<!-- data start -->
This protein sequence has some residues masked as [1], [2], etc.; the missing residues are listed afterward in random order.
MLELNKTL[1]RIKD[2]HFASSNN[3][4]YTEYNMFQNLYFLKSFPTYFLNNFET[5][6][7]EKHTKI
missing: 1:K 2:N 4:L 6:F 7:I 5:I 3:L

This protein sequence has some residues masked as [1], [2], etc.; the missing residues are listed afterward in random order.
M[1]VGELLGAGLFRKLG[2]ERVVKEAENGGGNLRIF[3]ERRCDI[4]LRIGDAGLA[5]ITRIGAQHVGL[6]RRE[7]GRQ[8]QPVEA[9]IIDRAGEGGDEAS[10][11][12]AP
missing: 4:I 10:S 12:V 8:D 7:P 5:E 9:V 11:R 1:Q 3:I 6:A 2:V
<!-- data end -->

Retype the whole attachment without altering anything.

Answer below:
This protein sequence has some residues masked as [1], [2], etc.; the missing residues are listed afterward in random order.
MLELNKTL[1]RIKD[2]HFASSNN[3][4]YTEYNMFQNLYFLKSFPTYFLNNFET[5][6][7]EKHTKI
missing: 1:K 2:N 4:L 6:F 7:I 5:I 3:L

This protein sequence has some residues masked as [1], [2], etc.; the missing residues are listed afterward in random order.
M[1]VGELLGAGLFRKLG[2]ERVVKEAENGGGNLRIF[3]ERRCDI[4]LRIGDAGLA[5]ITRIGAQHVGL[6]RRE[7]GRQ[8]QPVEA[9]IIDRAGEGGDEAS[10][11][12]AP
missing: 4:I 10:S 12:V 8:D 7:P 5:E 9:V 11:R 1:Q 3:I 6:A 2:V